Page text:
Former Chief Rabbi Mordechai Eliyahu warned this week of the rising prominence of the liberal stream in religious Zionism and slammed rabbis who "kowtow to women."
During a Torah lesson he delivered on Monday, the prominent national religious leader spoke in length about the importance of observing chastity codes. He advised soldiers to cover their ears during military ceremonies that include women singing. "It's better to go to jail than to obey the commander and hear a woman sing or play." He stated.
Eliyahu stressed that listening to a woman deliver a speech, if she did so while using hand gestures, was also forbidden: "It's very serious. One should watch out for these things."
Men and women sitting together at weddings was also banned, according to the rabbi, let alone dancing together. "Today at weddings everything is allowed – to dance, to look… a man dances with a woman he doesn't know… men swap women. This is a very serious thing!"
"Rabbis, repent!" urged Eliyahu. "Admit: Say, 'we were wrong. We won't allow mixed dancing, mixed weddings, mixed sitting'." He said that more liberal poskim (rabbis that issue halachic rulings) were favored by women, "Because a woman wants to be looked at. But men don't like them, because men know this is wrong."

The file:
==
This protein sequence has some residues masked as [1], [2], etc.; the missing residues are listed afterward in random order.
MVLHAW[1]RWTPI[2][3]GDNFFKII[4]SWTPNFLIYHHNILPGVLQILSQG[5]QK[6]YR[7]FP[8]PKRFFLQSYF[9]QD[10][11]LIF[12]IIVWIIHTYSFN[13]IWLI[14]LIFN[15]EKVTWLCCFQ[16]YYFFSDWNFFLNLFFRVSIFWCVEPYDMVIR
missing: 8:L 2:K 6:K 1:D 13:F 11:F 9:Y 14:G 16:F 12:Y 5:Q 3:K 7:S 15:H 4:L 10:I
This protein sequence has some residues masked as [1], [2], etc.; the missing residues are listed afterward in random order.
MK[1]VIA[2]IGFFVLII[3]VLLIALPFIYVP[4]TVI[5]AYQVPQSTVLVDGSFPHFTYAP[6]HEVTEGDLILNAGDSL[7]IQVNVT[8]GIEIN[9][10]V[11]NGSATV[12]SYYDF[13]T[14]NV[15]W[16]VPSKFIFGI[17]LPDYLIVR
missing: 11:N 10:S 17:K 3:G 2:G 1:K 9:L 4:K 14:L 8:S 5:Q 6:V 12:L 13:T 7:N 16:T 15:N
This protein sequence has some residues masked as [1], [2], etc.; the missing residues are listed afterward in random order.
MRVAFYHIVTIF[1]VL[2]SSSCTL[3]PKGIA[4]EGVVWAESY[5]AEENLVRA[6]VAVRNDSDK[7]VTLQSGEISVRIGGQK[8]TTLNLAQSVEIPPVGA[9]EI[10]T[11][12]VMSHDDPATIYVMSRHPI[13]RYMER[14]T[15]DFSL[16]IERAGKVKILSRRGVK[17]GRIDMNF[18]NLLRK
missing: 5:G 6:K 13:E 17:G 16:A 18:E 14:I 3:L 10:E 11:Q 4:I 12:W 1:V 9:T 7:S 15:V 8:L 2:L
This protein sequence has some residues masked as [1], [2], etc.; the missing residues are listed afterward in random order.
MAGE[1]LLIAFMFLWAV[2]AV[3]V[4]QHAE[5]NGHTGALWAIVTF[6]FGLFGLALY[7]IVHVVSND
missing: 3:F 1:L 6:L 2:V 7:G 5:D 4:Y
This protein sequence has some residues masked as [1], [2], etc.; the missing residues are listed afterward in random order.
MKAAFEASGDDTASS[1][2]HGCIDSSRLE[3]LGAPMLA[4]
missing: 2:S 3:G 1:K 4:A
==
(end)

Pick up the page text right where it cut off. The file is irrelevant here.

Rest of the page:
'Soldiers should disobey orders'
The former chief rabbi further stated that a man must never send his regards to another man's wife. "A man can say to another man, 'My wife sends her regards to your wife' but not, 'Tell your wife I said hi.' This is the road of chastity, which is the most important thing for the Jewish people."
Eliyahu's son, Rabbi Shmuel Eliyahu, also referred to the issue of women performing in military events. He commented on a recent statement by the chief education officer, who said religious soldiers must stay put during such ceremonies, despite the halachic problem.
"This order is clearly illegal," said Eliyahu. "A person cannot be forced to go against the Torah. Today it's singing, tomorrow it's singing plus half naked women… a breach in such a question is like fire – you don't know where it's going to end."